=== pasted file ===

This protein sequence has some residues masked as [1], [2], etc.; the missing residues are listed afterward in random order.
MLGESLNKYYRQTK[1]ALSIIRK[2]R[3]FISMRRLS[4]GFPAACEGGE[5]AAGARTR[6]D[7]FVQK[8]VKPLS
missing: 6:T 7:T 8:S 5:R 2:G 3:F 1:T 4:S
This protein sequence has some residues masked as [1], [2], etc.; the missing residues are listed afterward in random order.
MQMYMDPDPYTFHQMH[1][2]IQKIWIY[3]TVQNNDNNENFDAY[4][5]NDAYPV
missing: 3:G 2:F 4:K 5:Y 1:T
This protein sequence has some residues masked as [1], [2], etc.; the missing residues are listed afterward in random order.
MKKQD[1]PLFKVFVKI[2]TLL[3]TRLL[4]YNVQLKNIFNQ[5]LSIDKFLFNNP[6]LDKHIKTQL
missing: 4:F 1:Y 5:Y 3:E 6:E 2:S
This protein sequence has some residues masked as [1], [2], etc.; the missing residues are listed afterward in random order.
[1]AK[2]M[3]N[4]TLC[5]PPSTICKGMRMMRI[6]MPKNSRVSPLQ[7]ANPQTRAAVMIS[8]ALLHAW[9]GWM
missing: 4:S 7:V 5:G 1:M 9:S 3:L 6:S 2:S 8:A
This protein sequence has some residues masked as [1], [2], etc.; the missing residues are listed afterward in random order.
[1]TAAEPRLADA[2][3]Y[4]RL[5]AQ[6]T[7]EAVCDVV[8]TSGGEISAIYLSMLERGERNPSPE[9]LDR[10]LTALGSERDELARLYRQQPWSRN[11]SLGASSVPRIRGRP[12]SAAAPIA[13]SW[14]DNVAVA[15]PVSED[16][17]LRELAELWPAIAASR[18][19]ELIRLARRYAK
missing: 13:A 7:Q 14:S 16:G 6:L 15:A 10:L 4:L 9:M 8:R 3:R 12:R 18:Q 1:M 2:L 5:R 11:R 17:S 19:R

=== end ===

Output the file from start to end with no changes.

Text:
This protein sequence has some residues masked as [1], [2], etc.; the missing residues are listed afterward in random order.
MLGESLNKYYRQTK[1]ALSIIRK[2]R[3]FISMRRLS[4]GFPAACEGGE[5]AAGARTR[6]D[7]FVQK[8]VKPLS
missing: 6:T 7:T 8:S 5:R 2:G 3:F 1:T 4:S
This protein sequence has some residues masked as [1], [2], etc.; the missing residues are listed afterward in random order.
MQMYMDPDPYTFHQMH[1][2]IQKIWIY[3]TVQNNDNNENFDAY[4][5]NDAYPV
missing: 3:G 2:F 4:K 5:Y 1:T
This protein sequence has some residues masked as [1], [2], etc.; the missing residues are listed afterward in random order.
MKKQD[1]PLFKVFVKI[2]TLL[3]TRLL[4]YNVQLKNIFNQ[5]LSIDKFLFNNP[6]LDKHIKTQL
missing: 4:F 1:Y 5:Y 3:E 6:E 2:S
This protein sequence has some residues masked as [1], [2], etc.; the missing residues are listed afterward in random order.
[1]AK[2]M[3]N[4]TLC[5]PPSTICKGMRMMRI[6]MPKNSRVSPLQ[7]ANPQTRAAVMIS[8]ALLHAW[9]GWM
missing: 4:S 7:V 5:G 1:M 9:S 3:L 6:S 2:S 8:A
This protein sequence has some residues masked as [1], [2], etc.; the missing residues are listed afterward in random order.
[1]TAAEPRLADA[2][3]Y[4]RL[5]AQ[6]T[7]EAVCDVV[8]TSGGEISAIYLSMLERGERNPSPE[9]LDR[10]LTALGSERDELARLYRQQPWSRN[11]SLGASSVPRIRGRP[12]SAAAPIA[13]SW[14]DNVAVA[15]PVSED[16][17]LRELAELWPAIAASR[18][19]ELIRLARRYAK
missing: 13:A 7:Q 14:S 16:G 6:L 15:A 10:L 4:L 9:M 8:R 3:R 12:R 18:Q 1:M 2:L 5:R 11:R 17:S 19:R